Sunday, April 21, 2013

Vote for The Other Side!

At the risk of inducing election fatigue already, we at believe it is time to start our political campaign for change. If you are not sure where we stand, just read our other blog posts to get started.

Here is our facetious campaign slogan – with a grain of truth:
Vote yourself some money this time! Vote for The Other Side!

Here is our draft platform. We are still working on it.  Here are four planks that we hope you find interesting.

  1. We need a national lottery run by the IRS. This will be a numbers system based on taxpayer Social Security numbers. Enter the lottery by checking a box on your tax return. What an incentive to do your taxes! One million dollar prize, 1,000 winners per month, costing twelve billion dollars a year.  Pocket change for the U.S. Government and probably the spending would be made up just by people's increased interest in doing their taxes (to enter the lottery). The rules can be adjusted in many ways, such as excluding corporations and the rich. Another advantage – it makes the IRS more popular.
  2. We need a national repository of American lives. So many Americans are marginalized and simply forgotten when they are gone. As a way to improve our national history, every American should have the opportunity to deposit writings and record audio, visual, and/or audiovisual statements in an official permanent record of Americans; our thoughts, comments, and opinions.
  3. We need a national fiberoptic superhighway for communications. Every American should have access to high-speed communications. It will also be important in support of multiple exclusive currencies and their markets.
  4. We need multiple exclusive currencies and their markets, of course. This is what has been saying all along.

For now we are simply listing these planks without a great deal of explanation. The 2014/2016 general election campaigns are far enough away that all we are really doing is expressing intent, anyway.

Until the next election cycle really begins, let us simply present some of our more general viewpoints and visions of the future. is about general prosperity and abundance. We see a worldwide trend today toward general poverty, scarcity, and exploitation. We see a trend today toward centralization of wealth – wealth for the few and "austerity" for the many. If this trend continues, then it seems that the worldwide vision governing our future is that the rich shall inherit the earth.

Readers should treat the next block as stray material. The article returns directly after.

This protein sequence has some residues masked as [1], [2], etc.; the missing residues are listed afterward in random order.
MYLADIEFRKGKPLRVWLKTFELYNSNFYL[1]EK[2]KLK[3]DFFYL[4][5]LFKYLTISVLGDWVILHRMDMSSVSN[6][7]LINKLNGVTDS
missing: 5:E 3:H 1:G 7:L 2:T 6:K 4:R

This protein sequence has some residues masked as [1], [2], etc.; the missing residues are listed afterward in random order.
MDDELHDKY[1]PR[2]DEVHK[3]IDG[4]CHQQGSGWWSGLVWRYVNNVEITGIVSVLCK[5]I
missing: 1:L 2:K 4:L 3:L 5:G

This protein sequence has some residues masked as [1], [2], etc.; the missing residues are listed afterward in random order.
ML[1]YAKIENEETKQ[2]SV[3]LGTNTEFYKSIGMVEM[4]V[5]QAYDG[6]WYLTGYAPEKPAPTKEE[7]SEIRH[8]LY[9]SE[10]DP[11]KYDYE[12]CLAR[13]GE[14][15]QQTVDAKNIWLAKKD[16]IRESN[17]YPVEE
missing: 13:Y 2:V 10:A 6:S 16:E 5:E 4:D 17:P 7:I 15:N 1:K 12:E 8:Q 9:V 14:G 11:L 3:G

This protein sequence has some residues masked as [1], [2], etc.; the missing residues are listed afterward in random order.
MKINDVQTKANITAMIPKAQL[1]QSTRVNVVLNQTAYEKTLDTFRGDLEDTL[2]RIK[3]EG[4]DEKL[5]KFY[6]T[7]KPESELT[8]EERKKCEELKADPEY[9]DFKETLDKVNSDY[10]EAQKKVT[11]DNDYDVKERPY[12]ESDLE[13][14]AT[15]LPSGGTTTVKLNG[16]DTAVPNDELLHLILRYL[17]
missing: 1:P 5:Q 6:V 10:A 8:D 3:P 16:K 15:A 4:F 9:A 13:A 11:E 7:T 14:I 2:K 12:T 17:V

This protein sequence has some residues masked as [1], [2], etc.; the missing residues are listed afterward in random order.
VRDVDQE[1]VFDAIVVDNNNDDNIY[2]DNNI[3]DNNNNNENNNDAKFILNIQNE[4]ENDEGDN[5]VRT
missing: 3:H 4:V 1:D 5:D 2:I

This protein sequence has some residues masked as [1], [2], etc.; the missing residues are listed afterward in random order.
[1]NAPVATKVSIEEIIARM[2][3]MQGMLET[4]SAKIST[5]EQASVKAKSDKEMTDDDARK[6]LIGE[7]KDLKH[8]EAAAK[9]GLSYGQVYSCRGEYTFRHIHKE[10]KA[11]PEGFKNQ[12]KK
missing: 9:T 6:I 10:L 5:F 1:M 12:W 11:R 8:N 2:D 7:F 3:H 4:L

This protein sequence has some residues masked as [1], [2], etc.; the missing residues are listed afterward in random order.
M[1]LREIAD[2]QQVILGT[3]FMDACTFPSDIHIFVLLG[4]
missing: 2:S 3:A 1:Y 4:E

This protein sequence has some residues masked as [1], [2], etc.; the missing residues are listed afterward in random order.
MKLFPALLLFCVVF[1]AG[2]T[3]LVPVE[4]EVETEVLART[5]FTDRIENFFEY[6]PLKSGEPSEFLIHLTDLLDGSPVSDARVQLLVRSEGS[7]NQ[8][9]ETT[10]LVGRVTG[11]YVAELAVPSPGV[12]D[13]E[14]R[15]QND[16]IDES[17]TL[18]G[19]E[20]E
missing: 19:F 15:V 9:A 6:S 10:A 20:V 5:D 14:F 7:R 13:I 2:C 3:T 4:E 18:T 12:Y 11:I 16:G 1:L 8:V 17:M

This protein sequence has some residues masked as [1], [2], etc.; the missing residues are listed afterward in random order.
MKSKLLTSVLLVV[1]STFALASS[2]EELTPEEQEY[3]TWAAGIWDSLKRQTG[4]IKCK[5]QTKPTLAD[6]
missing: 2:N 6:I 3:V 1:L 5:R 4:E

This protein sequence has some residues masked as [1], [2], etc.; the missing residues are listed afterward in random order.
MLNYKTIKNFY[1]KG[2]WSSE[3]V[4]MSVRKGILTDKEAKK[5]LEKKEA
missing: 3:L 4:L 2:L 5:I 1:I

In a sense we are seeing the end of the American Dream.

Before there was a United States, there were educated and industrious Europeans who were dissatisfied with their own cultures. When the new frontiers opened up, they were willing to risk their lives to get away, be free, and direct their own destinies. For many generations they struggled and grew and spread throughout the new lands. They formed their own nations and their economies grew again with the industrial revolutions.

This frontier mentality is the basis of the American Dream of rugged individualism, constant growth, and ever more new lands to conquer – limitless resources. Liberty, individual rights, democracy, and equality before the law.

Now all the land on earth is occupied. All the resources are under someone's control. There are no more enormous technological breakthroughs, just a filling in of gaps. For a variety of reasons, outer space has turned out to be a boundary, not a frontier. The original American Dream is gone.

The only frontiers left are social. We see it in the rise of social media as the darlings of business investment. We see it in the aims of radical fundamentalists who view the people of the United States as a frontier of their religion, a place to be invaded and conquered. Finally, we see it in the growing disparity between rich and poor.

The old social contracts of the frontier society are going away. The struggle is over what will replace them.

Recall that just because some are capitalists does not mean their visions of the future contain capitalism. In the same way, just because some are populists or democrats or republicans does not mean that their visions of the future are about social justice, democracy, or even representative government. The question is which form of social organization suits humans on an earth with no more physical frontiers.

Different people will come to different conclusions, and that is just as true of the rich as anyone else. The historical record of bounded civilizations, however, points to a "Pharaoh future." According to legend, Joseph made all the people of Egypt slaves to Pharaoh in a classic economic squeeze play. In the fat years, he took ten percent of the produce of the people and stored it away. When the business cycle turned, the Great Famine came, and the people were starving. Joseph then used extortion. He made the people pay for the food that they themselves had produced in the fat years. He first took their money, then their animals, then their land, and finally their freedom.